20. Delayed migration of embolized coil with large renal stone formation: a rare presentation.

    PubMed

    Kumar, Santosh; Jayant, Kumar; Singh, Shrawan K; Parmar, Kalpesh M; Devana, Sudheer K; Choudhari, Gautam R; Mittal, Ankur

    2014-01-01

    Delayed bleeding following percutaneous nephrolithotomy (PCNL) usually occurs due to development of the pseudoaneurysm which can be successfully managed with coil embolization. However very few cases of such complications have been reported in the literature. Here we are reporting a case of delayed post-PCNL bleeding that occurred in a 53-year-old diabetic patient operated on for renal stone. Computed tomography scan revealed a presence of the pseudoaneurysm in the segmental branch of right renal artery, which was successfully managed with coiling. Patient remained asymptomatic for the next 9 years after which he again presented with similar complaints. X-ray KUB was done which revealed a 2.7 cms renal pelvic calculus with the migrated coil in its center and a left upper ureteric calculus. His routine haemogram, coagulogram, serum electrolytes, and liver function tests, renal function tests, vitamin D3, and PTH (parathyroid hormone) were within normal limits. He underwent left laparoscopic ureterolithotomy and right percutaneous nephrolithotomy (PCNL). Intraoperatively the migrated stainless steel embolization coil was seen engulfed all around by the multiple stones in the right renal pelvis. Postoperative period was uneventful. Later he was followed in the outpatient department and was doing well. To conclude, this is the only case report of development of a large calculus around a migrated embolization coil which was successfully managed with PCNL. PCNL offers better stone clearance in cases of stones being formed over foreign bodies like fragmented double J stents, fragmented nephrostomies, or migrated embolization coil. PMID:25610700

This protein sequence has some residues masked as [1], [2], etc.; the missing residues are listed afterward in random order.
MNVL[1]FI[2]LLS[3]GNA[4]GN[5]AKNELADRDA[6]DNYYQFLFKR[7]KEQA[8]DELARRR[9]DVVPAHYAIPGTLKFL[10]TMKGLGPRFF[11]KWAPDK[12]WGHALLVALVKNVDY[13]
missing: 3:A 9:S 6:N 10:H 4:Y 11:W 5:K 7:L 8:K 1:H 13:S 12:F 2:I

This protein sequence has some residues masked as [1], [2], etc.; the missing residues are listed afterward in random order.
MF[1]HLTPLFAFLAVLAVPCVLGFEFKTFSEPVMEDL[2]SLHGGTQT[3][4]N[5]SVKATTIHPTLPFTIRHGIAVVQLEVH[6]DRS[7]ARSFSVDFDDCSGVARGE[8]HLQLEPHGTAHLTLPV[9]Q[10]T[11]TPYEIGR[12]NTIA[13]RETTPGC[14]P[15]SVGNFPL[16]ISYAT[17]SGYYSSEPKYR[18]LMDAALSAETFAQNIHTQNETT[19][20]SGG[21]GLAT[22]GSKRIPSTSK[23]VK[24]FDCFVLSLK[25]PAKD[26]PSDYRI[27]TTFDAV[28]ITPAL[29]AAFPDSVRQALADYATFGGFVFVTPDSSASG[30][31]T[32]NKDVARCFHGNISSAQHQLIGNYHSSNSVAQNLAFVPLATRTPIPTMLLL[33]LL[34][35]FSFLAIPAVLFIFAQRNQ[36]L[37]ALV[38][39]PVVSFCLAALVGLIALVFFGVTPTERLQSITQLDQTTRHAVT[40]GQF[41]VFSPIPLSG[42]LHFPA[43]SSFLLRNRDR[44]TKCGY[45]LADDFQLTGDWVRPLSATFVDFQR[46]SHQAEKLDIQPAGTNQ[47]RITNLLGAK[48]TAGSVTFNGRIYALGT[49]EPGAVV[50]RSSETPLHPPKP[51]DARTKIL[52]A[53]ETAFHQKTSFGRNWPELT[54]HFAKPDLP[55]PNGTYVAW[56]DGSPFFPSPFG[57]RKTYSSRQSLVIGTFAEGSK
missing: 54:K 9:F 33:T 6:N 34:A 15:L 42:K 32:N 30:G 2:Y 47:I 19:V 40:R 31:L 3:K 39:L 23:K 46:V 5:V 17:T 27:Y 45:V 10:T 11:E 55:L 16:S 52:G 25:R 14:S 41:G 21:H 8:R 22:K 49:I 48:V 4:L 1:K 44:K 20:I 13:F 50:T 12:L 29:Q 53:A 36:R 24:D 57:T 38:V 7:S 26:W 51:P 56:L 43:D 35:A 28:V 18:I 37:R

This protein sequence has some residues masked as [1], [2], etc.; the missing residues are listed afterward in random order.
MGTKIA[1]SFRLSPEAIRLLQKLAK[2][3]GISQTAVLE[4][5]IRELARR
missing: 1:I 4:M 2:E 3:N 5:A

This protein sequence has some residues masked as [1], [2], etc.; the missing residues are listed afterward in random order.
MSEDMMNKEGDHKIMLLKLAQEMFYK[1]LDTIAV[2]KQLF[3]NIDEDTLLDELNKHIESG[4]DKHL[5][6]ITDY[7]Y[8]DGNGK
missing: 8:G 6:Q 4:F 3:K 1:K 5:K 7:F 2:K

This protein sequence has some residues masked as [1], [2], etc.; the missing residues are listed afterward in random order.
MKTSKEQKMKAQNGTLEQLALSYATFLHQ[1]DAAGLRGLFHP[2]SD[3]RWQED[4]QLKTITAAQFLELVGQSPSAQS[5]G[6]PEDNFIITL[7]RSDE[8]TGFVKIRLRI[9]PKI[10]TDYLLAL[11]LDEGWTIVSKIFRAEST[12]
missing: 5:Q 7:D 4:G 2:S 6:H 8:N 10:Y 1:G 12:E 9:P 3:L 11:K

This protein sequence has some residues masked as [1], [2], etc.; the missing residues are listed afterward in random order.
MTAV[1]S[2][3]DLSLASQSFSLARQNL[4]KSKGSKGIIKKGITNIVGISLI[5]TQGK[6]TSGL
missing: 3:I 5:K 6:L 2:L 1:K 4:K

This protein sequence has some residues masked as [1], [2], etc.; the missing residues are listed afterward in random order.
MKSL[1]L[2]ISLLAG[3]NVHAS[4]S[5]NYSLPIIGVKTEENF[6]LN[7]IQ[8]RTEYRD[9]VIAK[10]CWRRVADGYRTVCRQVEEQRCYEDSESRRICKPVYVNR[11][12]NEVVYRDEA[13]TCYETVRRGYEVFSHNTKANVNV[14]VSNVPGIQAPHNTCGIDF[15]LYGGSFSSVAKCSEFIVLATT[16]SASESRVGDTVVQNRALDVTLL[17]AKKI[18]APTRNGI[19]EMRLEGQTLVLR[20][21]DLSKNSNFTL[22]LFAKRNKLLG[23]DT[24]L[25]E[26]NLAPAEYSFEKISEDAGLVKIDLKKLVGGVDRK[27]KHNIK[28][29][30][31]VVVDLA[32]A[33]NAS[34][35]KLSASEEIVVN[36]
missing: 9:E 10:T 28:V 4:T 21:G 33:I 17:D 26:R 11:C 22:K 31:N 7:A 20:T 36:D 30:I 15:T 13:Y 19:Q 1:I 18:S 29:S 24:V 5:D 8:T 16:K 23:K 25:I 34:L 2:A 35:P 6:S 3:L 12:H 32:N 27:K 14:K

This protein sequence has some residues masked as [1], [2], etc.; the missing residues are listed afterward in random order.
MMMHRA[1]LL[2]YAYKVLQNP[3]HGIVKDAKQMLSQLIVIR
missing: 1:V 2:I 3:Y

1. Delayed Migration of Embolized Coil with Large Renal Stone Formation: A Rare Presentation

    PubMed Central

    Jayant, Kumar; Singh, Shrawan K.; Parmar, Kalpesh M.; Devana, Sudheer K.; Choudhari, Gautam R.; Mittal, Ankur

    2014-01-01